Monday, May 21, 2012

Starting Seeds

      I have been excited since I started this blog to start seeds for a small garden. Now by a small garden I actually mean that I have two types of plants that I am going to try and grow, but yah know, details. Also in all my excitment for this garden I have suddenly found myself running out of time to get these planted.

     In fact the seedlings should be going into the ground next weekend, but it will probebly end up being a few weeks after that.  However I wanted to let you know how I started my seeds so you can give yours a try as well if your going to try a garden this summer.

     So lets start with the plants that I decided to go ahead and try to grow. As I have mentioned before on the blog I want to grow heirloom seeds, and this is for a few reasons. The first reason is that they aren't genetically modified. I used to not care about genetically modified plants and food, until I started really looking into the subject and the more I learned, the less I liked the idea. Therefore to make sure that I knew that the seeds I had weren't genetically modified I decided to go with heirloom seeds. Another benefit of heirloom seeds are that heirloom seeds help prevent monocultures.

     So the two types of seeds I went with are pepperinchis which are mildly hot peppers. They are similar to a banana pepper, or at least what I have eaten which has been called a banana pepper. I actually can't tell the difference so it might be that banana peppers are pepperinchini just with a different name that is easier to pronounce.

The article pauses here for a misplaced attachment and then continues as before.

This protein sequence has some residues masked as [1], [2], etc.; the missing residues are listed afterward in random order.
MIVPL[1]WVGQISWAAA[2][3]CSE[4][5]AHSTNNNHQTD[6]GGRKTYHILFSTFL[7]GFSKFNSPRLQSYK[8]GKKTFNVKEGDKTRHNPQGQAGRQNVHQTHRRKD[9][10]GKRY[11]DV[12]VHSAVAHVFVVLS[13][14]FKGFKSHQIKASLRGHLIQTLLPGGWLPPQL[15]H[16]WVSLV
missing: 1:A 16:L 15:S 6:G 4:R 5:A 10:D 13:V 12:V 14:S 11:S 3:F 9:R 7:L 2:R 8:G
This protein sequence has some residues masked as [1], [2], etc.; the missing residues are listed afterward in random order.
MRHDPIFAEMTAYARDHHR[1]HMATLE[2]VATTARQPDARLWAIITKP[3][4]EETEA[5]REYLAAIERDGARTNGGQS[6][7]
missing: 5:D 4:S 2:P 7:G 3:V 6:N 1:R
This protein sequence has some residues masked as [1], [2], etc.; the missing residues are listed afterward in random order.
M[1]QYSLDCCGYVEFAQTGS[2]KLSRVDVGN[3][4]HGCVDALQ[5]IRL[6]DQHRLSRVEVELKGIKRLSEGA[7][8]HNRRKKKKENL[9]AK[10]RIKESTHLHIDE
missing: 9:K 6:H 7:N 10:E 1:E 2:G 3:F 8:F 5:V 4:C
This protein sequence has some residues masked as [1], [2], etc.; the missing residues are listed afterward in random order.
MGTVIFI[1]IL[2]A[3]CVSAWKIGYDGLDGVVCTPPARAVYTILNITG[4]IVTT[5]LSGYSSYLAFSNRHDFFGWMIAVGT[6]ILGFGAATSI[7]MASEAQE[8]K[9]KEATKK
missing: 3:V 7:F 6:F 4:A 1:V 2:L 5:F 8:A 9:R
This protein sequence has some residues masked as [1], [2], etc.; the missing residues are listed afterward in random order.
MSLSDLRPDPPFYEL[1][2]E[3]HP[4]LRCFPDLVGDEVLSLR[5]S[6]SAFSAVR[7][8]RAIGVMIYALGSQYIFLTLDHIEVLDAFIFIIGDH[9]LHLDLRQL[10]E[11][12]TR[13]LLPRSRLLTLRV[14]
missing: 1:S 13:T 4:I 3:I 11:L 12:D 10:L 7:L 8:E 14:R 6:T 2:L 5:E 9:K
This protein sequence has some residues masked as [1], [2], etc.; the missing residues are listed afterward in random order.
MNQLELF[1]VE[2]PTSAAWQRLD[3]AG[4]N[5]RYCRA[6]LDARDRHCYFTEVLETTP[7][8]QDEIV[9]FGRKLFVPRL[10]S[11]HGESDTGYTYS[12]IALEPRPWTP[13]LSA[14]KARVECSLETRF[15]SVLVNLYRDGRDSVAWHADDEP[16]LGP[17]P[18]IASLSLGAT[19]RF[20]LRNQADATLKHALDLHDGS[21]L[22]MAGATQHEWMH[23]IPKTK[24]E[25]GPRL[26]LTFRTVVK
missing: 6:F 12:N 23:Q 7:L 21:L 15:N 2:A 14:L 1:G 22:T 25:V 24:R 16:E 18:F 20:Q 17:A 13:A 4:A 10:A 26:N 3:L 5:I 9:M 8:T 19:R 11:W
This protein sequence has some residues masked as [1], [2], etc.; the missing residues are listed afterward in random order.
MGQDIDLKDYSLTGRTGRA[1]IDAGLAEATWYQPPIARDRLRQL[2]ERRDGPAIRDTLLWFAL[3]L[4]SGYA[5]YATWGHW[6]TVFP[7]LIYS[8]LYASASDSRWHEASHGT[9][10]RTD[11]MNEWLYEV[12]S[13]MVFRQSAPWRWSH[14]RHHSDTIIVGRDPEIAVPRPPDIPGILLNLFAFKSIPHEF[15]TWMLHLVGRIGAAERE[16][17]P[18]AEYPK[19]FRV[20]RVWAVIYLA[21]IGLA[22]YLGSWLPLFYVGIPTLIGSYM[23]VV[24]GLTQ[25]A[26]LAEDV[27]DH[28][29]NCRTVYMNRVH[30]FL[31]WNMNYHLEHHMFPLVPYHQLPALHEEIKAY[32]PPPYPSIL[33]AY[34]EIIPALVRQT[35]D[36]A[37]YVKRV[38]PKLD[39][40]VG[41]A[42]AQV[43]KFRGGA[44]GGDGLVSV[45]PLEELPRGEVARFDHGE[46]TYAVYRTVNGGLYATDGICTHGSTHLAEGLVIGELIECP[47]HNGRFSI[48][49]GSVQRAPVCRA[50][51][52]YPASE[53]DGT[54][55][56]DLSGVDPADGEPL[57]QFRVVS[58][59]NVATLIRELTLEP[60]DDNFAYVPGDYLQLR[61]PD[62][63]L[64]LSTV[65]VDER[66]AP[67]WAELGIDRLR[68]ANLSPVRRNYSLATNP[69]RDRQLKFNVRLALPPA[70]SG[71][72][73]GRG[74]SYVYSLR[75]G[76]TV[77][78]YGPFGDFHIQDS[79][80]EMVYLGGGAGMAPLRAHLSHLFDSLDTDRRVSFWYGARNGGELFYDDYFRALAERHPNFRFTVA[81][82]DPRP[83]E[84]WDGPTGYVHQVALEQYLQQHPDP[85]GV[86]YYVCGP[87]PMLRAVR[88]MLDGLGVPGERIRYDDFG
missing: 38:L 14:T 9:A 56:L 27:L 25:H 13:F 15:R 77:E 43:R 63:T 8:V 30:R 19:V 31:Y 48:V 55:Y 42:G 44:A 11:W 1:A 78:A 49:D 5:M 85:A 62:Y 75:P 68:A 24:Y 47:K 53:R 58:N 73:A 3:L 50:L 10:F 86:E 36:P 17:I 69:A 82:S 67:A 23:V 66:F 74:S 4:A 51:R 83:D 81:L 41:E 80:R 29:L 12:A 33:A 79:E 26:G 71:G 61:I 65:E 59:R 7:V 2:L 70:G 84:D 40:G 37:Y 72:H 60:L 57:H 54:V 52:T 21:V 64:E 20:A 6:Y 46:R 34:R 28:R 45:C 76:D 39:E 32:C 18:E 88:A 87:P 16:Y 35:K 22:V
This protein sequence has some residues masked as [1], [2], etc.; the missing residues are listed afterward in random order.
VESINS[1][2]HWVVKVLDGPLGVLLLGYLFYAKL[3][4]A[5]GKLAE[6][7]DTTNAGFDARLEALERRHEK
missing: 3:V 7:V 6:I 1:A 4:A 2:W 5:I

The other type of seed that I got is a heart of gold cantelope. The nice thing about both of these types of seeds are that not only are they heirloom but they are also organic as well.

So on to how to actually get the seedlings ready. To do this you need three things:

1. seeds

2. potting soil

3. pots (I used jiffy pots, so they can go right in the ground with the seedlings)

     So I started by putting the potting soil in a large bowl and then adding water to the soil. This is because the soil was fairly dry and you want to have moist soil when your starting your seedlings. I let the first bowl of soil sit and soak up the water, but you can use your hands to mix it up as well if you want to get started right away.

     I then seperated my pots, and split my seeds into piles. For the cantelope there were three to four seeds for a pot and with the pepperinchi there were two to three per pot. The pepperinchi I put in smaller pots and the melon seeds went into larger pots.

     From there I filled the pots up with soil most of the way and then added the seeds. From there you cover the seeds with about a half inch of soil and pat it down. You want your soil to be firm but not packed down. That would make it too hard for the seedling to punch up through the dirt when it sprouts.

     From here I put all the pots on tray. This is to contain any dirt or water that spills out of the pots. I put the tray in front of a window where the air will be warm through the day,and the pots will get plenty of sunlight. Then I added more water to the pots, because you want the seedlings to have enough water. Without it, your seeds won't sprout.

     At this point once your pots are set, you simply have to water and wait. Keep the dirt in your pots moist and wait to see if you seeds sprout. It isn't definate that the seeds will sprout but if you do these things you have the best chance.

     Generally seeds sprout within a few weeks of planting, however even if they don't sprout at first keep trying for a few weeks longer because I have heard of seeds that took six weeks to sprout.

     So there you go! Thats how you start your seeds. Have you started seeds yet for a garden this year? If not are you going to give a garden a try? What plants do you want in your garden? Also keep an eye out here for updates on the plants as they grow, and tommorow is the World Weekly Risk Report.


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